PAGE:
My uncle Bill helped start a school in Kenya that I want to visit. More than 480 students attend the school where they get housing, three meals a day, clothing and an education. A large percentage of the children that attend are victims of the AIDS crisis that is ravaging Africa. One couple who are friends with my uncle adopted a young girl there who was born HIV positive. Typically, if there is going to be an adoption of this type, it happens when the child is still a baby. But this little girl had been passed over and spent the first 5 years of her life waiting to be adopted.
When the couple came to speak at my dad’s church, the father said something interesting about the little girl. He said “We kept hoping that she would be disobedient and break the rules.” As a young father, I have to confess this hope has never crossed my mind with my own children. Just this morning when I was leaving the house, my five-year-old was yelling at my seven-year-old for tricking her. My oldest daughter likes to wake up first and will usually Mission Impossible her way downstairs quietly before my youngest daughter wakes up. This morning, because they’re sharing a room with our family in town, L.E. had to take a different route and told McRae, “You should snuggle all your dolls.” Then while McRae enjoyed a sister inspired moment with her dolls, L.E. bolted for the stairs, leaving McRae in her dust.
In general, rule breaking is not something I wish for in our house. It seems like a strange thing for any father to hope for, but the father who adopted the orphan had a reason.
“When we first adopted her, she tried her hardest to be perfect. This little six year old girl was terrified that if she broke the rules she would be kicked out of our family and sent back to the orphanage. For her, breaking the rules would be a sign that she was comfortable and was no longer living in fear.”
I’ve talked about this idea before, but it felt right today because we are on the precipice of a new season of perfect. It’s December 29. In less than 72 hours, we’ll have a chance to make a fresh start in a fresh year. The calendar will declare a do over, a new day in a new month and a new decade to live better and be better and try harder.
I know I can’t be perfect. Past failures have made that crystal clear, but I still try sometimes. I still try to hold my breath and white knuckle my way back into the father’s arms. Creating lists, manically measuring my quiet times, doing the yo-yo diet version of faith. I don’t want to fail. I want to be perfect.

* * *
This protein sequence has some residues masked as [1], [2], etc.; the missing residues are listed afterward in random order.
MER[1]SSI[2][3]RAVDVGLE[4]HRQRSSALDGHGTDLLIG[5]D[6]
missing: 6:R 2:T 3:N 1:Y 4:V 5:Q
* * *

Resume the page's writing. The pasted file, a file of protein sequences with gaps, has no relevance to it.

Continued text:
I want to free myself from the mess, clean my act up and string together a good solid month, of good solid living before I return to the God. But I’m not sure that is how God sees my life. In Psalm 103: 3-4, God is described as he “who forgives all your sins and heals all your diseases, who redeems your life from the pit and crowns you with compassion.”
The word I love in that passage is “from.” On the surface it’s a transition word, but the reality is that “from” represents the difference between man and God. In the world, when you fall into a pit, you’re expected to get back out. You dug it yourself, you climb out of it yourself. Get yourself together. Straighten up. Don’t bring me a problem, bring me a solution. In every job you’ve ever had and most of the relationships you’ve been in, this verse would read, “who redeems your lifeafter the pit.”
But in God’s world, He comes to the pit. He redeems us from the pit. Not once we’ve managed to get out of it, but from the middle of it. From the deepest part of the pit. He gets down with us in the pit and rescues us from it. Not after it.
I’m sure that little girl in Kenya has failed at this point, that’s kind of one of the things we all do. But I’m sure that when she shared that failure with her father, he didn’t return her to the orphanage. Why?
Because rescue is a one way trip.
There will be no going back.
Whether she fails a 100 times or a million times, that decision was already made.